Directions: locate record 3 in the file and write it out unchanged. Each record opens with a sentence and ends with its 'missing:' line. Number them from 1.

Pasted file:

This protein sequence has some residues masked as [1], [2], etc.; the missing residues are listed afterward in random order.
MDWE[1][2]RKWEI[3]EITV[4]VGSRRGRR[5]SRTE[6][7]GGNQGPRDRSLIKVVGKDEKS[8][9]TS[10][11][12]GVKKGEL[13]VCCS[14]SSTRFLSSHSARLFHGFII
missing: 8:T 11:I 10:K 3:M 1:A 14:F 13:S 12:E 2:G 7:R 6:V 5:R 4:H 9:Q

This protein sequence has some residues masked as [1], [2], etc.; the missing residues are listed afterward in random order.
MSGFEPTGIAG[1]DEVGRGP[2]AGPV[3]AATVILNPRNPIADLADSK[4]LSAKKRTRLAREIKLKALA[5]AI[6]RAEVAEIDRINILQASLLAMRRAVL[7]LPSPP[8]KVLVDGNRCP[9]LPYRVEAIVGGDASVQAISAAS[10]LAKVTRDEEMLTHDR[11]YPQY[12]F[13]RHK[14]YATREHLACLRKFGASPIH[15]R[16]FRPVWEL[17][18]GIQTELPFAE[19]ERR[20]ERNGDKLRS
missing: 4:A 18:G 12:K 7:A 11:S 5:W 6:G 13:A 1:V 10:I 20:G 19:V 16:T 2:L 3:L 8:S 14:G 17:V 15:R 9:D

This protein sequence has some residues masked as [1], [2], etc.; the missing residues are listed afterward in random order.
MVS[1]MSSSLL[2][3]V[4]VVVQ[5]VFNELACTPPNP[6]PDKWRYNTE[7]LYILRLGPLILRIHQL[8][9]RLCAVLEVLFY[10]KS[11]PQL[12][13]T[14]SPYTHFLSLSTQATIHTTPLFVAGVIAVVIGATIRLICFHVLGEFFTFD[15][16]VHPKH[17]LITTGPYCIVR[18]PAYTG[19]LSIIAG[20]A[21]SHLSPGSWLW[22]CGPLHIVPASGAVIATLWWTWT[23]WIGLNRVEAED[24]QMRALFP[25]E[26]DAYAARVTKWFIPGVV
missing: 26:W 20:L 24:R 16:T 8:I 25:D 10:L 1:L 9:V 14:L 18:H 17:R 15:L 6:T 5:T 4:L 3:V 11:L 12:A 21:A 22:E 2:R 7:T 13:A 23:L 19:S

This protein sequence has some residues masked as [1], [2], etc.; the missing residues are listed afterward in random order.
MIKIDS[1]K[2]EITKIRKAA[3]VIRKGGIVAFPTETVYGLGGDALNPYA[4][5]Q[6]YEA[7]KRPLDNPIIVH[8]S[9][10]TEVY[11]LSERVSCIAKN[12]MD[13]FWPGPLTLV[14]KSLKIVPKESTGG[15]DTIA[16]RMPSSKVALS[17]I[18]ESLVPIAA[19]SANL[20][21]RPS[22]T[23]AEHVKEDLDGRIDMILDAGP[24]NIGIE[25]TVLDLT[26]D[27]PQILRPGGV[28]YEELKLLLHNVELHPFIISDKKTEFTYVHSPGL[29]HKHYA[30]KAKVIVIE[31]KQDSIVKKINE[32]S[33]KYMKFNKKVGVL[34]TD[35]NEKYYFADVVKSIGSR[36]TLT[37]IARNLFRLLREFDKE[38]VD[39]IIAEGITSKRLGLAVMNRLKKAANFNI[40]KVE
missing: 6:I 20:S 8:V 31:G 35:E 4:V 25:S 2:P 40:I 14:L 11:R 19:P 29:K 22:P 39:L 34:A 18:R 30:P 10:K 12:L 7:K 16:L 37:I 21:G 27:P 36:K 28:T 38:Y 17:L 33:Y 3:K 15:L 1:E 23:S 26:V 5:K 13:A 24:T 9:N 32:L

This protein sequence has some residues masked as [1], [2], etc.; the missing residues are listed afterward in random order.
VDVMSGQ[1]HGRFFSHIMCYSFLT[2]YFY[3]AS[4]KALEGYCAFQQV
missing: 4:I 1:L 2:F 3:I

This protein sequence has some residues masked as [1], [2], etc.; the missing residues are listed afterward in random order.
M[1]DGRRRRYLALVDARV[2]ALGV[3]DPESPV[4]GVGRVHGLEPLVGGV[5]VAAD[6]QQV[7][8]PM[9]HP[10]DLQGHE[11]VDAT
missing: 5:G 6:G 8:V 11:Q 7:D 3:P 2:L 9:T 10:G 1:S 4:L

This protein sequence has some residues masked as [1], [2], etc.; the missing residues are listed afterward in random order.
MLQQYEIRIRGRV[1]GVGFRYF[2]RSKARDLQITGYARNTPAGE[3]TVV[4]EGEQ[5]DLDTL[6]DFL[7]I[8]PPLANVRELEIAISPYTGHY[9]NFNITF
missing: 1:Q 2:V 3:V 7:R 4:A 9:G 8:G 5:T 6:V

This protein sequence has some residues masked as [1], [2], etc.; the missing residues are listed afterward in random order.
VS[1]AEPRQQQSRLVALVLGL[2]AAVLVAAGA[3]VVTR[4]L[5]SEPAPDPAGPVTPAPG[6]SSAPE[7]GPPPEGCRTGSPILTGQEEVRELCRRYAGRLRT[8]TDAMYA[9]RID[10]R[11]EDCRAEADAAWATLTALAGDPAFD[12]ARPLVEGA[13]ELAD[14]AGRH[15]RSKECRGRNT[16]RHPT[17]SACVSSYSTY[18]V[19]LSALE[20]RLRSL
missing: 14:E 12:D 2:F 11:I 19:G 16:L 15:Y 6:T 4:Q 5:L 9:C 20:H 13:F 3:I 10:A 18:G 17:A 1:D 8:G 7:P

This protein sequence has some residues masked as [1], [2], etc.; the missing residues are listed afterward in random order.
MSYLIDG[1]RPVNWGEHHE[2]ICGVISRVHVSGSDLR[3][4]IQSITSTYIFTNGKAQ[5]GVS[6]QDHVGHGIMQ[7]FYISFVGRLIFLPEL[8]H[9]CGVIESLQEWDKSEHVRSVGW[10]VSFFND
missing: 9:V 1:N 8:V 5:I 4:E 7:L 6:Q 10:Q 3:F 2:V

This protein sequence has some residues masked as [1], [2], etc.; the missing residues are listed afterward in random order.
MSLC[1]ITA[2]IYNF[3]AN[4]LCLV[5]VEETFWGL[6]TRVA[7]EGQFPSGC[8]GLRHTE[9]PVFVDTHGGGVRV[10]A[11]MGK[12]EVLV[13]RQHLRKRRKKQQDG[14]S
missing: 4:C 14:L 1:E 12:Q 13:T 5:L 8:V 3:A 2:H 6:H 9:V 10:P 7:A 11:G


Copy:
This protein sequence has some residues masked as [1], [2], etc.; the missing residues are listed afterward in random order.
MVS[1]MSSSLL[2][3]V[4]VVVQ[5]VFNELACTPPNP[6]PDKWRYNTE[7]LYILRLGPLILRIHQL[8][9]RLCAVLEVLFY[10]KS[11]PQL[12][13]T[14]SPYTHFLSLSTQATIHTTPLFVAGVIAVVIGATIRLICFHVLGEFFTFD[15][16]VHPKH[17]LITTGPYCIVR[18]PAYTG[19]LSIIAG[20]A[21]SHLSPGSWLW[22]CGPLHIVPASGAVIATLWWTWT[23]WIGLNRVEAED[24]QMRALFP[25]E[26]DAYAARVTKWFIPGVV
missing: 26:W 20:L 24:R 16:T 8:I 25:D 10:L 1:L 9:V 14:L 18:H 17:R 15:L 6:T 5:T 4:L 3:V 11:L 12:A 21:A 22:E 2:R 7:T 13:A 23:L 19:S